Day 43, 11 March 2011
Sand boarding today! We got up and dressed in our grubbiest clothing as we predicted that it would get trashed. After a quick coffee away we went in one of the vans toward the dunes of the Namibia desert that were only about 20 mins out of town.
After a brief drive we saw the dunes, they were pretty impressive. We were given an initial demonstration of how to use the ‘Kalahari Ferrari’ (a 3 x 5 sheet of particle board), and away we went, walking up the dune. It was bloody hot. We secretly laughed when we found out we got the ‘cooler’ walks up the dunes and the sand boarders we going to have to walk up the longest dune with snow boarding boots on, carrying their boards.
They said that we would start on the easy incline dunes (W – I disagree it was very steep!). Toward the end of her first run, W dropped her hands to stop instead of stopping with her feet and as a result covered herself in sand.
We did a few other cool runs and then tried the tandem. W volunteered the front position purely on the basis the first person had to be flexible and keep the back break person under control and encourage them to keep the breaks ( ie hands) on the ground. It sort of worked but instead of breaking I made us go faster.
Then I accepted the challenge of jumping the board off the sand boarders’ jump. I managed to get over the jump and roll, but managed to break the board on landing it. The guys running it didn’t mind – they said it would have been a fluke if I didn’t.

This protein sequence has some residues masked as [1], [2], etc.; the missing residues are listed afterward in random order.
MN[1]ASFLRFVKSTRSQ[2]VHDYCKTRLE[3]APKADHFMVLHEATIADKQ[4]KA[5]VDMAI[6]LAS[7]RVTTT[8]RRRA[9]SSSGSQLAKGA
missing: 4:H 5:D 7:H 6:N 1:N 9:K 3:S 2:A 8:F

We graduated to the fastest speed runs where they actually use a speed gun to note how fast you get. I managed to beat our tour leader with a speed of 75 km/hr, W clocked a respectable 71km/hr (W-It is as fast as it sounds). We had a great time doing a few more speed runs, then had lunch and a well deserved beer at the bottom of the dunes. We were a mess – sand everywhere.
The afternoon was spent catching up on more emails and admin and then we went home to chill out. After a few games of Euchre we headed out to a bar to meet everyone else – had a few beers then stumbled home.
Day 44, 12 March 2011
Today we drove to Spitzkoppe via the Cape Fur seal colony. The smell of a couple of thousand seals is burned into our nasal passages for the rest of time. Although the pups with their big brown eyes do look very cute, if only for the smell!
We went on to the bush camp at Spitzkoppe. As soon as we set up the tents down came the rain and wind. The rain was very intense to begin. It poured off the volcanic rocks and then formed makeshift rivers, right through the middle of the camp